The head of New Mexico’s All Indian Pueblo Council on Saturday demanded that Republican National Committeeman Pat Rogers be removed from his post following disclosure of an email appearing to suggest Gov. Susana Martinez “dishonored Col. Custer” by meeting with tribal leaders.
Republican Party of New Mexico Chairman Monty Newman responded with criticism of Rogers’ remarks in the June email – which Rogers called an attempt at humor and apologized for – but stopped short of calling for removal of the Albuquerque lawyer from the elected party post.
Newman also said criticism of Rogers’ comments are timed to create a political stir as Republicans prepare to start their presidential nominating convention this week in Tampa, where Martinez is scheduled to be a featured speaker.
Pueblo Council Chairman Chandler Sanchez said Rogers’ remarks were “racist in tone,” and appeared directed at the tribal leaders who met with Martinez at a tribal summit in June in Mescalero – an annual meeting the New Mexico governor is required by state law to attend.
“I call upon the Republican National Committee to remove Mr. Rogers from his official capacity within the committee,” Sanchez said Saturday. “… His statement that Custer is some kind of hero demanding deference is offensive. We have come a long way in demanding racial tolerance and acceptance in the 21st century. But remarks and statements like those written by attorney Pat Rogers sadly make you wonder if the Republican Party and those who represent Governor Martinez share his views and attitude toward the Native populations of this state.”
The All Indian Pueblo Council is a political coalition of New Mexico’s 20 sovereign pueblo governments.
Rogers on Friday said he meant no offense to Native Americans in the private email to top members of Martinez’s staff and her political consultant. The email apparently was obtained by political opponents and then was made public Friday by the Democratic-leaning group ProgressNow New Mexico.
Rogers could not be reached for comment on Saturday.
“The exaggerated attempt at humor in Committeeman Rogers’ email regarding the governor’s important meeting with tribal leaders does not reflect the views of the Republican Party of New Mexico. However, we recognize and support the apology he has given,” Newman said.
Rogers’ email said in part, “The state is going to hell. Col. Weh would not have dishonored Col. Custer in this manner.”
Retired Marine Corps Col. Allen Weh was Martinez’s 2010 Republican primary election opponent. The reference to Custer was to George Armstrong Custer, who led U.S. military campaigns against Plains Indians in the late 1800s and died at the Battle of the Little Bighorn in 1876.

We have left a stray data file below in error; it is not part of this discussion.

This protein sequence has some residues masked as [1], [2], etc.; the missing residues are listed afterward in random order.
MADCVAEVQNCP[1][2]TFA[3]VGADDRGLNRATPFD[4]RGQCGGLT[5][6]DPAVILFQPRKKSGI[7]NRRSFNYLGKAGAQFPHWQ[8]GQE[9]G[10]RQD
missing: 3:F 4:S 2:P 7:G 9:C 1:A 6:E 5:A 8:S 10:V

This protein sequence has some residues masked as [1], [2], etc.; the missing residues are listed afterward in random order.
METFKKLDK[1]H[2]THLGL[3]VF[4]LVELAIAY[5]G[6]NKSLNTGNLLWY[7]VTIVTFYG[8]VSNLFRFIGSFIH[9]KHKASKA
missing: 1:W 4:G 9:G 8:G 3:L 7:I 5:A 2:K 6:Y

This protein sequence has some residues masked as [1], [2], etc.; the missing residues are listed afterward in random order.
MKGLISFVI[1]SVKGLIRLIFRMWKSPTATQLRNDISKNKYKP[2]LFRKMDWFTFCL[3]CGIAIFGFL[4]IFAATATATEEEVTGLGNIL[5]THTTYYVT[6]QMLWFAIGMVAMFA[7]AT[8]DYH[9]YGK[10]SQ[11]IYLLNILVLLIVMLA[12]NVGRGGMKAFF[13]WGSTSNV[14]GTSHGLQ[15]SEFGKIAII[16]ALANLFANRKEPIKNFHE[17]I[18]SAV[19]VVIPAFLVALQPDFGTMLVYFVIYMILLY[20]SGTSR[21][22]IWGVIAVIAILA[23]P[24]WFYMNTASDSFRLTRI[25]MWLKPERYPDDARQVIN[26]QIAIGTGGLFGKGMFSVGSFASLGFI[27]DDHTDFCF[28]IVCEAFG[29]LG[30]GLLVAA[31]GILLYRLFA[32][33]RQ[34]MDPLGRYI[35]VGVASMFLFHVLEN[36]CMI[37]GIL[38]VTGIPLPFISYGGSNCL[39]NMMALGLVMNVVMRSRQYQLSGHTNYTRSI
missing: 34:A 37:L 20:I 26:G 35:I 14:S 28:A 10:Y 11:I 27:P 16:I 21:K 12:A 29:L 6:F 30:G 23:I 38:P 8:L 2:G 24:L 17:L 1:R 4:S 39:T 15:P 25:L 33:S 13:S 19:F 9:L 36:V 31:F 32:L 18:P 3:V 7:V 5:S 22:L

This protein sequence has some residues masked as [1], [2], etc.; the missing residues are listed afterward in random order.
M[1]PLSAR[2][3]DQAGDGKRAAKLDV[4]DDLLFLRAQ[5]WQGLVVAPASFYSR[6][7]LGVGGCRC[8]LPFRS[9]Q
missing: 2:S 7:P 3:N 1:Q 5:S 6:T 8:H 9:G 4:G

Rogers on Friday would not elaborate on the meaning of the email other than to say it was meant to be humorous and that it was being distorted by political opponents.
The Governor’s Office on Friday said Martinez doesn’t agree with Rogers’ comments and is proud of the relationship she has maintained with New Mexico’s tribal governments. Martinez spokesman Scott Darnell declined to comment on the All Indian Pueblo Council chairman’s letter on Saturday.
Pojoaque Pueblo Gov. George Rivera said the statement by the pueblo council chairman unfairly shifts blame for Rogers’ comments to the governor and her staff, who he says have been respectful and supportive of the state’s native communities.
“To put it in a nutshell, Pat Rogers deserves whatever he gets for writing something like that, but others (like the governor and her staff) should not be categorized as being accomplices in the writing of that,” Rivera said.
Rogers isn’t alone in New Mexico as a political party representative when it comes to racial and ethnic gaffes.
Democratic state Rep. Sheryl William Stapleton, the majority whip in the state House and a state Democratic National Committeeperson at-large, referred to Martinez as “the Mexican on the fourth floor” while arguing with a Republican representative at the Capitol in Santa Fe in December.
Stapleton apologized and said she did not intend to make a derogatory comment, although she did not step down from her Democratic party leadership positions.